For example, we bought some beer from a well-regarded local micro that successfully straddles the border between cask and craft. For a 3.9% beer, the price was £67 for a firkin, or £80.40 plus VAT. That is £1.12 per pint, for a beer than would usually retail at three times as much. Let us assume that direct brewing costs, excluding labour, overheads, distribution etc, account for half of that. That is 56p a pint, or a sixth of the retail price. I assume this brewery are already using pretty high-quality raw materials, but if they decided to splash out and increase that by 50%, it would still only be one-twelfth of the price the customer pays.

Of course the way the industry tends to work is that pubs apply fixed mark-up percentages, so any additional wholesale cost filters straight through to the price paid across the bar. But it does not need to be so, and in general the biggest factor affecting the retail price is not the purchase cost but the level of mark-up involved. Within a couple of miles of my house, I can easily pay 33% more for the same, or similar beers, in pubs that aren’t noticeably smarter than the cheaper ones. That has nothing to do with beer quality, and everything to do with pub operators’ financial models.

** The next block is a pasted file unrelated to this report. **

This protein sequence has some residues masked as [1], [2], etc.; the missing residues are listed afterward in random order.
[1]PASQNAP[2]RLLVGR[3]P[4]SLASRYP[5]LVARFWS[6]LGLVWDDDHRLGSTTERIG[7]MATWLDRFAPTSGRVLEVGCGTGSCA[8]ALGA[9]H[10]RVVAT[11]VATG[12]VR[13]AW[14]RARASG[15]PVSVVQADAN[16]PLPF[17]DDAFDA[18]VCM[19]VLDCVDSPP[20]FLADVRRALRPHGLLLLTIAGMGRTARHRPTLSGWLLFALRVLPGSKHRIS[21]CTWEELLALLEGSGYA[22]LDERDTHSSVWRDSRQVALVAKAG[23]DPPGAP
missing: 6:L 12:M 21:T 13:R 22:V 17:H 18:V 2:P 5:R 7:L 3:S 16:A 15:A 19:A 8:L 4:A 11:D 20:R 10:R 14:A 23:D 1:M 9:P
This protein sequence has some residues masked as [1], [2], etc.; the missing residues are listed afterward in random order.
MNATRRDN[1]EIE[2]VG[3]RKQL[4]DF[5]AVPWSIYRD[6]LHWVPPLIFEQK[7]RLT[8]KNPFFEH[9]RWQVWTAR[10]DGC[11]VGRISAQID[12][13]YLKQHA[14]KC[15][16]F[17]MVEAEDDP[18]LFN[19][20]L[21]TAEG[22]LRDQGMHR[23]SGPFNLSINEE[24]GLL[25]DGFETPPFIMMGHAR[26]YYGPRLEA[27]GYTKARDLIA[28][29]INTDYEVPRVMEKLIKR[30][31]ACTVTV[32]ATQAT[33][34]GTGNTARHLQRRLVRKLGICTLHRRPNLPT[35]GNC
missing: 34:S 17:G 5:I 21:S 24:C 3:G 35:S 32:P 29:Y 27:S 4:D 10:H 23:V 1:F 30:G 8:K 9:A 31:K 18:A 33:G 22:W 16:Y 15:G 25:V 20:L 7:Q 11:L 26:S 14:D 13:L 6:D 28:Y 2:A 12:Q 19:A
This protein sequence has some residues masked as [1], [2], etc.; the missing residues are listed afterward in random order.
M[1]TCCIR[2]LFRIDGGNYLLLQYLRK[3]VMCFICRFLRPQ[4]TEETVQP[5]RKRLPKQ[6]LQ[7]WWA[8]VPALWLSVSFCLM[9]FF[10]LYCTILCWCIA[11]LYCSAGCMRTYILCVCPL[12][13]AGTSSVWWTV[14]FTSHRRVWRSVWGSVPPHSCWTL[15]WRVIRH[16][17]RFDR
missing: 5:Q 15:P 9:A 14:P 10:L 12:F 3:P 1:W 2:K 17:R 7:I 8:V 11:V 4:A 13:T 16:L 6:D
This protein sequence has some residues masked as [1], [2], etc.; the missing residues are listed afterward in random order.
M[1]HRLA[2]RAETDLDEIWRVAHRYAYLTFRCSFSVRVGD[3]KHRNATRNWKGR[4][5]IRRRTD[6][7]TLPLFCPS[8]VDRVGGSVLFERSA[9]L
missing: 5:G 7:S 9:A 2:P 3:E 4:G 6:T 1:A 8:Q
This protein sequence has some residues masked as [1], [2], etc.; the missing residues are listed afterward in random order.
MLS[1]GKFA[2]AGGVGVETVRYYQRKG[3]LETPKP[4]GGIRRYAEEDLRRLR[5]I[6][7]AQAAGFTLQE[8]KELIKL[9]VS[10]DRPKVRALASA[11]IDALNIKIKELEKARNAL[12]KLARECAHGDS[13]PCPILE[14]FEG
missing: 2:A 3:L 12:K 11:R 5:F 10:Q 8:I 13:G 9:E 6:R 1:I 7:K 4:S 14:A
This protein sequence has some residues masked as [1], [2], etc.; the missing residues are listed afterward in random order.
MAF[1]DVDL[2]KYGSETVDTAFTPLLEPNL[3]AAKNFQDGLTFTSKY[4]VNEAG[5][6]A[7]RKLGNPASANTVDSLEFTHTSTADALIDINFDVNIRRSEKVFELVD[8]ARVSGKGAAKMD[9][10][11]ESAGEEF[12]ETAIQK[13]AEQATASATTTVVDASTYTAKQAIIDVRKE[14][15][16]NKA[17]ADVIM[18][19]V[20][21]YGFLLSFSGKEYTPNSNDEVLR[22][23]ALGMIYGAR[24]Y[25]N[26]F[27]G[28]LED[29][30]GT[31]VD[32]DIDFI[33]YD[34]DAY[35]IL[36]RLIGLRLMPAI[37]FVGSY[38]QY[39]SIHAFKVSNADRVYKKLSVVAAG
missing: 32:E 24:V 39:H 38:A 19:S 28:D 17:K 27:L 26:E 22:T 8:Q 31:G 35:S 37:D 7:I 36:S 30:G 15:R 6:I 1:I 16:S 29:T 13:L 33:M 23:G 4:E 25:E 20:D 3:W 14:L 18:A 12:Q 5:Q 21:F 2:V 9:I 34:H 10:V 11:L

One obvious difference is that some craft breweries use a lot more hops, or exotic varieties of hops. But what proportion of the overall cost do hops represent? At a guess, no more than 10% of direct costs, and that’s probably an overestimate. Or 6p a pint. Even if you double it through buying special hops grown on the south-western slope of Mount Rainier and watered with otters’ tears, it’s hardly going to make much difference to the end price.